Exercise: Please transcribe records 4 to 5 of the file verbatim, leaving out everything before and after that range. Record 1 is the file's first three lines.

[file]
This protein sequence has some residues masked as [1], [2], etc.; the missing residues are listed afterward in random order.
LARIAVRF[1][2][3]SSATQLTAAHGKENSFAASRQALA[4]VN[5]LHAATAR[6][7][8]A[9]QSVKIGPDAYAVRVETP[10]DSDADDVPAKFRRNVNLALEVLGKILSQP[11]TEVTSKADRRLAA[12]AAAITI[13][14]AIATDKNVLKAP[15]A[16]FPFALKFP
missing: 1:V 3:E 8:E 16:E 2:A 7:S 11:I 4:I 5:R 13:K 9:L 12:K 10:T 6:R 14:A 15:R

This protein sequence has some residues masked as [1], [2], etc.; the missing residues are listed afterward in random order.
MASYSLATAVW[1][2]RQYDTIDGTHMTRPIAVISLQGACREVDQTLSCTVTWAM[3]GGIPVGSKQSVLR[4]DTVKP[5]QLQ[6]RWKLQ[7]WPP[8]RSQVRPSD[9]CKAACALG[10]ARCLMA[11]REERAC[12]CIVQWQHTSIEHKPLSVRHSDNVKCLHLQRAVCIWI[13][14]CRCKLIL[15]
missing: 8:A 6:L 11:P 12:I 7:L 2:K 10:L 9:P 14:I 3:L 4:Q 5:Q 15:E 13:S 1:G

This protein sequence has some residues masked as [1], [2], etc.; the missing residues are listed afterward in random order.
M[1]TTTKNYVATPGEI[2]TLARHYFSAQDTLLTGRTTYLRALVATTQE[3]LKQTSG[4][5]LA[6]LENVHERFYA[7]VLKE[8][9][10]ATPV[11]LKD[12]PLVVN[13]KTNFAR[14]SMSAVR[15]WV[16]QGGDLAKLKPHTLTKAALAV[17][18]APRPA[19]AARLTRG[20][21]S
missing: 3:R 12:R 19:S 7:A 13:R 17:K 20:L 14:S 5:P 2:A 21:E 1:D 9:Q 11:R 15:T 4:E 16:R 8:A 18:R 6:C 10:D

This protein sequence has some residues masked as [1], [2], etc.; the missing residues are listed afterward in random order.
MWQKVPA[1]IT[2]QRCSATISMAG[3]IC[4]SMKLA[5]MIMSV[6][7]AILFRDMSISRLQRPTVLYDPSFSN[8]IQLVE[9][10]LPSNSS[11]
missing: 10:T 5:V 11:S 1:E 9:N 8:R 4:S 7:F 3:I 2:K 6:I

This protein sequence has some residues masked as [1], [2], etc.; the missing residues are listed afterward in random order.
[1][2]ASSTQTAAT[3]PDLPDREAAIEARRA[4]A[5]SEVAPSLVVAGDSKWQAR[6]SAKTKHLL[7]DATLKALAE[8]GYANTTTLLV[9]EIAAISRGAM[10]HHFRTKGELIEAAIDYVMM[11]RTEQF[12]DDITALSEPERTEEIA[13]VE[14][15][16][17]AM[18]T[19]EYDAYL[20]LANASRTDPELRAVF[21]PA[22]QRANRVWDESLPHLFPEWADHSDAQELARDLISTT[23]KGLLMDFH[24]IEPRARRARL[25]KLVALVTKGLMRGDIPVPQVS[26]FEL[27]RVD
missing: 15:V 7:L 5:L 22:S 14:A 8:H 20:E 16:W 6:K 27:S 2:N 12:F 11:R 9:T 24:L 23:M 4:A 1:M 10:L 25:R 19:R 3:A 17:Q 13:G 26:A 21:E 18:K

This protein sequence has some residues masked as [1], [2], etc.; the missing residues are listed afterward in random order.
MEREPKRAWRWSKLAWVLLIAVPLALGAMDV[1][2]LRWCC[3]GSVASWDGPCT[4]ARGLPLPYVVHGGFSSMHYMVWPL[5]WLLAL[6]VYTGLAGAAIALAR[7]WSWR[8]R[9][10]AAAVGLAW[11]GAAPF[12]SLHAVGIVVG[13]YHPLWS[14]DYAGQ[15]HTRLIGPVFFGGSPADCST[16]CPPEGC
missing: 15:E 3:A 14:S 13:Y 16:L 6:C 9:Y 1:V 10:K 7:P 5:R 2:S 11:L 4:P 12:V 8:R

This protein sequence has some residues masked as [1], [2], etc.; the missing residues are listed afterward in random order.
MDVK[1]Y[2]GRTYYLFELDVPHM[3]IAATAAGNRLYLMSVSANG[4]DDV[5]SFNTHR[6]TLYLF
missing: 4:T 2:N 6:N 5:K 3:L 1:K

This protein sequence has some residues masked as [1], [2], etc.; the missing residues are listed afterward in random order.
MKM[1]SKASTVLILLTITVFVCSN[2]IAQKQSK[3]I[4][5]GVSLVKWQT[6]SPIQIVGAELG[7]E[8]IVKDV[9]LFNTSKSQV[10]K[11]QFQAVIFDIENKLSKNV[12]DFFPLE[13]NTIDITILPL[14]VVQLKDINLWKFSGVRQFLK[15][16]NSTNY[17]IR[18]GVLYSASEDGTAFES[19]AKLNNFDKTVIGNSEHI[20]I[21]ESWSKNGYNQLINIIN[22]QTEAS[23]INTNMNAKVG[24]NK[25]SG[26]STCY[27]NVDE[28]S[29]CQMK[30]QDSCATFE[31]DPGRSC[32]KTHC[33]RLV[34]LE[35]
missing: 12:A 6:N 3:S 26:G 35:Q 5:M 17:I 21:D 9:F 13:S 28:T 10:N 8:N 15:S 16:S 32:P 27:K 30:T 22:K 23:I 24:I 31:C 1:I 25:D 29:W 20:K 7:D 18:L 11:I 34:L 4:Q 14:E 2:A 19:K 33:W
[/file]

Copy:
This protein sequence has some residues masked as [1], [2], etc.; the missing residues are listed afterward in random order.
MWQKVPA[1]IT[2]QRCSATISMAG[3]IC[4]SMKLA[5]MIMSV[6][7]AILFRDMSISRLQRPTVLYDPSFSN[8]IQLVE[9][10]LPSNSS[11]
missing: 10:T 5:V 11:S 1:E 9:N 8:R 4:S 7:F 3:I 2:K 6:I

This protein sequence has some residues masked as [1], [2], etc.; the missing residues are listed afterward in random order.
[1][2]ASSTQTAAT[3]PDLPDREAAIEARRA[4]A[5]SEVAPSLVVAGDSKWQAR[6]SAKTKHLL[7]DATLKALAE[8]GYANTTTLLV[9]EIAAISRGAM[10]HHFRTKGELIEAAIDYVMM[11]RTEQF[12]DDITALSEPERTEEIA[13]VE[14][15][16][17]AM[18]T[19]EYDAYL[20]LANASRTDPELRAVF[21]PA[22]QRANRVWDESLPHLFPEWADHSDAQELARDLISTT[23]KGLLMDFH[24]IEPRARRARL[25]KLVALVTKGLMRGDIPVPQVS[26]FEL[27]RVD
missing: 15:V 7:L 5:L 22:S 14:A 8:H 20:E 16:W 6:K 27:S 2:N 12:F 11:R 9:T 24:L 23:M 4:A 1:M 10:L 25:R 19:R 3:A 17:Q 13:G 26:A 21:E 18:K